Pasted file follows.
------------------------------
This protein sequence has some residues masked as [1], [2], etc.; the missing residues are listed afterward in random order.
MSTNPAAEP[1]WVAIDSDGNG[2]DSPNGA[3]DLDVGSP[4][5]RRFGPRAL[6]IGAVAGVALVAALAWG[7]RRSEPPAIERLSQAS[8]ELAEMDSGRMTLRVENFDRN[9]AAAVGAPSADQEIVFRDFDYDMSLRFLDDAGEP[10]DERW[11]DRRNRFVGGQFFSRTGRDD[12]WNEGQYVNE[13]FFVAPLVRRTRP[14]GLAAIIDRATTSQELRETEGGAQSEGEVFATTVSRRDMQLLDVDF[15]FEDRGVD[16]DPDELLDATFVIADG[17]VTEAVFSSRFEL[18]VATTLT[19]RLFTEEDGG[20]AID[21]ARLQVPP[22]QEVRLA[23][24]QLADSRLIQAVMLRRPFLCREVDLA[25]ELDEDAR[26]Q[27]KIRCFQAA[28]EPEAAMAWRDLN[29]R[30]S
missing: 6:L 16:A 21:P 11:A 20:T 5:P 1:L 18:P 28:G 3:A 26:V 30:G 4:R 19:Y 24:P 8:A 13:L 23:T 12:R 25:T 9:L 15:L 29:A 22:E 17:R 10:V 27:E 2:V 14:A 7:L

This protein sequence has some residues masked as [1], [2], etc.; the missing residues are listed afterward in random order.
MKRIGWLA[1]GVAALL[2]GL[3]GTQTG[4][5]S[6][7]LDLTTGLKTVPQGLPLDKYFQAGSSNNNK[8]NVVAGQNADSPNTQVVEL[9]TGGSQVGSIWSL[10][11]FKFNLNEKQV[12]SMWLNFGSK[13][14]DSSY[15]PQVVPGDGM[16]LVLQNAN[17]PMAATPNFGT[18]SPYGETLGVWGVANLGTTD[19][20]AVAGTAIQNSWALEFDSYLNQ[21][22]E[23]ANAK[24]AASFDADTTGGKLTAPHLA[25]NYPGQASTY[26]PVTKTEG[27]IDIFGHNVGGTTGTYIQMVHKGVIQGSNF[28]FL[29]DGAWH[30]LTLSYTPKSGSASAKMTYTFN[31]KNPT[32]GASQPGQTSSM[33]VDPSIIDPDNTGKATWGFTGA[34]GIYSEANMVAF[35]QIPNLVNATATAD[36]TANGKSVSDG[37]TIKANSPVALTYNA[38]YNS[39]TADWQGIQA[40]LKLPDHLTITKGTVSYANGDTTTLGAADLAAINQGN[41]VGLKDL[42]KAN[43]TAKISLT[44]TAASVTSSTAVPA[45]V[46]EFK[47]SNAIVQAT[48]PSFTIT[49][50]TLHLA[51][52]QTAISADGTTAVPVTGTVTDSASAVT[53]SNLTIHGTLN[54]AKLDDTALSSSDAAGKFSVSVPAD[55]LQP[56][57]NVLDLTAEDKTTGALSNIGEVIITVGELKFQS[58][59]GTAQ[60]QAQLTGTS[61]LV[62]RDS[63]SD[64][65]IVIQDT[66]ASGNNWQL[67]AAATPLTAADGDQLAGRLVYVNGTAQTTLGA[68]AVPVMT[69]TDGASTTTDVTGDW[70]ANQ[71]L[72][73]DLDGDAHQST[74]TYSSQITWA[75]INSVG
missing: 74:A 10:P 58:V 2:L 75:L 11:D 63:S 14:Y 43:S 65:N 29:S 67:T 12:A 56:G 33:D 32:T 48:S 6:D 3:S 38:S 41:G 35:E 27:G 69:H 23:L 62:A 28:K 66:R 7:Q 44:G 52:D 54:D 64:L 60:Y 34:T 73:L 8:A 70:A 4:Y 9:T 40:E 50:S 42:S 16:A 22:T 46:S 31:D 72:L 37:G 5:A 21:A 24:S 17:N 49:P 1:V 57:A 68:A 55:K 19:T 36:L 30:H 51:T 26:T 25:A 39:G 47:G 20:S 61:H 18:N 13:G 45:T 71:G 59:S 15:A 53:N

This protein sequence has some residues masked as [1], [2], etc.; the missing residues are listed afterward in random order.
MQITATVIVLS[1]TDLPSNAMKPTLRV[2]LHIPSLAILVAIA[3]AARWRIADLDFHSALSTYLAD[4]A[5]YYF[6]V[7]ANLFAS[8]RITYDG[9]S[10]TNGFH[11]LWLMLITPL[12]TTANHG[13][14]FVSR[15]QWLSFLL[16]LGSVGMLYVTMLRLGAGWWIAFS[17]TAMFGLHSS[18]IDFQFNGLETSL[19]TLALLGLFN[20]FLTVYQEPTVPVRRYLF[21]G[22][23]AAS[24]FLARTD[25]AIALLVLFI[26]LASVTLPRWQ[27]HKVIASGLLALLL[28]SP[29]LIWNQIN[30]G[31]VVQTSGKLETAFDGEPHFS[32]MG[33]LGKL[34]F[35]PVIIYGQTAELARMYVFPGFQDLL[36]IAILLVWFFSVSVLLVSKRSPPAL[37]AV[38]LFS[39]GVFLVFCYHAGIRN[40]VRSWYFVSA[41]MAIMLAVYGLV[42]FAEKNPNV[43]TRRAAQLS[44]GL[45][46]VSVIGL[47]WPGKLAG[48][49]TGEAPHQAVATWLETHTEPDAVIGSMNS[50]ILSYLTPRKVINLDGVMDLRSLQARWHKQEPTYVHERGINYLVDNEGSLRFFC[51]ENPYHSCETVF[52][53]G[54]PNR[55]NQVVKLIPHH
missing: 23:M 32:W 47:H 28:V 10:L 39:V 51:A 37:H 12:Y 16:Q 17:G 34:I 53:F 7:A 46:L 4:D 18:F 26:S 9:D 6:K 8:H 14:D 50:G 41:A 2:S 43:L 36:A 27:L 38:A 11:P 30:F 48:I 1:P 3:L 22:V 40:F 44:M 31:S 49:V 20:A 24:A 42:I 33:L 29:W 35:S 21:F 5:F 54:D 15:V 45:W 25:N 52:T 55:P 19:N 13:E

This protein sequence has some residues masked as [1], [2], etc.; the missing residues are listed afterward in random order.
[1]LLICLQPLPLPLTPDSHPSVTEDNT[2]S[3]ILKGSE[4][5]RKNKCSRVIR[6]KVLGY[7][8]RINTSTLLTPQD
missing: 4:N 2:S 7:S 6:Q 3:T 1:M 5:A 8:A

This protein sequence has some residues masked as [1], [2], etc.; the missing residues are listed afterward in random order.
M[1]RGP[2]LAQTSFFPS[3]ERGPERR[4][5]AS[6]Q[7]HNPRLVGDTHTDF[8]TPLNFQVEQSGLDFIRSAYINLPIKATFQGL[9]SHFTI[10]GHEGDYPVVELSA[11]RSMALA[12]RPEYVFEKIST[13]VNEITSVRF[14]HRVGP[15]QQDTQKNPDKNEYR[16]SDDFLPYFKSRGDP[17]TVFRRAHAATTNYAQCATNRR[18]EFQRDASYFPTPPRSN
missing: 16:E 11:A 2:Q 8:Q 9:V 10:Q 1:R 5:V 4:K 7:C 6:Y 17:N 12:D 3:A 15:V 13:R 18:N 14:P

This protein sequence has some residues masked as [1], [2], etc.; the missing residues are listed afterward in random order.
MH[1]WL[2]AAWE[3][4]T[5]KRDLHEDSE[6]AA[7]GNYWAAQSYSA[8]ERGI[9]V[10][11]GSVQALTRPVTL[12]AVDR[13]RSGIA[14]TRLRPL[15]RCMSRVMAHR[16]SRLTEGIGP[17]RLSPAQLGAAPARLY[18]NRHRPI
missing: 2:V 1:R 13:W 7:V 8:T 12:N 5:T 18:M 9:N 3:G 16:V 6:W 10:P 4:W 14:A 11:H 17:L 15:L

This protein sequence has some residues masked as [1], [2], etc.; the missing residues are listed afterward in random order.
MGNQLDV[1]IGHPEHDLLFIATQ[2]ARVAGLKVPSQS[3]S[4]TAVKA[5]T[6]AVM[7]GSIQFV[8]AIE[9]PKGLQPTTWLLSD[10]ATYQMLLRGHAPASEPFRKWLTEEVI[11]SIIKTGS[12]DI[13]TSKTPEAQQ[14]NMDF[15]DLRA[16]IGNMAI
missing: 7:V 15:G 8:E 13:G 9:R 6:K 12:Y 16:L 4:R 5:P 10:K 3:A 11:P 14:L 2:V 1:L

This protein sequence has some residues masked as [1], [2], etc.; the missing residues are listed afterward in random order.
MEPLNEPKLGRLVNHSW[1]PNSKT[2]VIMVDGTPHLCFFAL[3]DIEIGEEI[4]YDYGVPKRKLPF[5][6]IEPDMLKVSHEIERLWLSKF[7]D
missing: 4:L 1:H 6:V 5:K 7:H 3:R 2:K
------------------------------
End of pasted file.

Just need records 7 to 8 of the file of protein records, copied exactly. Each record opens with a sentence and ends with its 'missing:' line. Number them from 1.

This protein sequence has some residues masked as [1], [2], etc.; the missing residues are listed afterward in random order.
MGNQLDV[1]IGHPEHDLLFIATQ[2]ARVAGLKVPSQS[3]S[4]TAVKA[5]T[6]AVM[7]GSIQFV[8]AIE[9]PKGLQPTTWLLSD[10]ATYQMLLRGHAPASEPFRKWLTEEVI[11]SIIKTGS[12]DI[13]TSKTPEAQQ[14]NMDF[15]DLRA[16]IGNMAI
missing: 7:V 15:G 8:E 13:G 9:R 6:K 12:Y 16:L 4:R 5:P 10:K 3:A 11:P 14:L 2:V 1:L

This protein sequence has some residues masked as [1], [2], etc.; the missing residues are listed afterward in random order.
MEPLNEPKLGRLVNHSW[1]PNSKT[2]VIMVDGTPHLCFFAL[3]DIEIGEEI[4]YDYGVPKRKLPF[5][6]IEPDMLKVSHEIERLWLSKF[7]D
missing: 4:L 1:H 6:V 5:K 7:H 3:R 2:K